trac·tion ˈtrakSH(ə)n/ – noun – the extent to which a product, idea, etc., gains popularity or acceptance.
“analysts predicted that the technology would rapidly gain traction in the corporate market.” – Google

So you’ve started the Lean canvas and you’re using Eric Ries’ Lean Startup as your bible.  You’ve talked to customers, validated, proven your assumptions and hypothesis and you’ve built.  Now you have a system and now you need users.  What next?

As a startup founder, the hats are many.  You are the marketing expert, the face of the company, the networking king or queen, the salesman, the therapist for the other founders, maybe you’re also the developer.  You have to somehow figure out how to be everything or find people who like you and your idea enough to be part of the everything.  One more hat: Customer acquisition.

We launched Beta on 11.30.2015 this year.  Leantime is still growing as a system and we believe fully in user centered design, UX and building for the customer.  Our CTO supports this and when your customers like and have need for your product, they use it.  Product validation.

As part of our Beta launch, we decided to take a chance on Betalist.  We’re B2B, mostly, and were not sure what kind of experience Betalist would give us.  We’ve also pushed through our process and development that our time frame for running our Beta may have exceeded the waitlist for Betalist (they say several months) and so we opted to pay to bypass the waitlist.  It took nearly a week to get pre-screened and by Friday (12.4.15), we had submitted a payment.  Leantime launched yesterday on their website — the very next Monday.

Being B2B, our CTO and I were guessing some conservative numbers.  The results you see on blogs, Quora, Reddit, are all over the board.  There are startups that received 10 signups, 200 page views over the course of the week.  There are other startups reporting high conversion rates with 400+ signups.  I’m not sure the overall timeframe for those.  We decided we would be happy if, in our first week on Betalist, we managed 300 page views and we were keeping our fingers crossed on a conversation rate.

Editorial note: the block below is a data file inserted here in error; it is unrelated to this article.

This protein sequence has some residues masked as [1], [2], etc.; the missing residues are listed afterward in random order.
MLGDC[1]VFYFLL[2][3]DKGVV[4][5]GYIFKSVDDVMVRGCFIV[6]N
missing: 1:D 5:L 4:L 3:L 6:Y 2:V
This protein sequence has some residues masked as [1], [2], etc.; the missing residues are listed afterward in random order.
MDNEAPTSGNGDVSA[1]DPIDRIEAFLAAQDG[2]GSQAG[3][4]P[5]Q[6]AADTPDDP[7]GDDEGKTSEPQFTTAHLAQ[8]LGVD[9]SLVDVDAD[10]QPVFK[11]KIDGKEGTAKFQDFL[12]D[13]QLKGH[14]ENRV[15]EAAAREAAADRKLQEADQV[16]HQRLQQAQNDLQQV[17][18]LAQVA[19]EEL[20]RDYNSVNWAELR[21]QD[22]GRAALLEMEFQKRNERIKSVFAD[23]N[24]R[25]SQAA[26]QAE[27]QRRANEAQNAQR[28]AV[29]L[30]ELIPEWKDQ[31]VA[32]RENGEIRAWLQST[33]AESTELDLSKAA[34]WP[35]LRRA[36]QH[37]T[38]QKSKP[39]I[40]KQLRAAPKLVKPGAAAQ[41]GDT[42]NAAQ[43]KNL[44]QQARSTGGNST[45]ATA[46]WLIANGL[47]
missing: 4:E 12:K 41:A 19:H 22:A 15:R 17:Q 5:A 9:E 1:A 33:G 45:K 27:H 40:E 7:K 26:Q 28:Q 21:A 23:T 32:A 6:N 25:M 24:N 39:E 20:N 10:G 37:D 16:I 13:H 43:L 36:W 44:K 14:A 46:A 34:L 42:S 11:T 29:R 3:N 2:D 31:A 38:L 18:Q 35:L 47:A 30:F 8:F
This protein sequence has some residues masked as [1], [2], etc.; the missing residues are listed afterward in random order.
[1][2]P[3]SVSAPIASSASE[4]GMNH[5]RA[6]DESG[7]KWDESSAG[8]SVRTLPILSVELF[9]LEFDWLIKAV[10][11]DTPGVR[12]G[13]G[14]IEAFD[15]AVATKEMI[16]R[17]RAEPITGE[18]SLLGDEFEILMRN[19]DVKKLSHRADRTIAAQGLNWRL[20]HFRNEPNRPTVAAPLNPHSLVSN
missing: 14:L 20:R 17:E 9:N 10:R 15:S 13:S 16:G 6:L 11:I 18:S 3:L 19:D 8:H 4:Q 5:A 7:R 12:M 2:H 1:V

Our results from Day 1:
225 sessions from Betalist.  324 total sessions.
50 Betalist signups.  11 other signups.

We also got “crowdsourced” from Startup Tracker and received hits from other news feeds such as Feedly and Panda.  We are also currently listed on Betalist main page as a Trending Startup.

My favorite part of Betalist Day 1?  Betalist started requesting jokes as part of their application process.  Founder Marc Kohlbrugge tweeted this from our application:

Screenshot_2015-12-07-19-03-38

That joke makes us giggle every time.

Our day 1 conversion rates were not as high as we were hoping for but, again, being B2B – I’m not sure how much that has played into it.  It may not be a complete indication of what our overall results end up being either.  As of this morning, we are still getting beta requests and re-shares. Staying organized during this phase is vital — we’re fortunate enough to be able to use our own product to stay on task.

Traction, at any level, is much about marketing and being in front of your target market.  Even after Day 1, we can definitely support the value in Betalist for early adopters and launching Beta.  It will still take time to collect feedback, get users registered and begin maintaining relationships.  Signups are the first part but our customer relationships are just beginning and our hope is that the value continues to go up for everyone.


Have you used Betalist?  B2B?  What are your experiences?

One comment on “Getting Startup Traction: Our Day 1 Betalist Experience

  1. Thanks for the insights! We are currently preparing our Beta Launch and it was nice to find out about your product.

    We are also a B2B, so hopefully will get some nice output.

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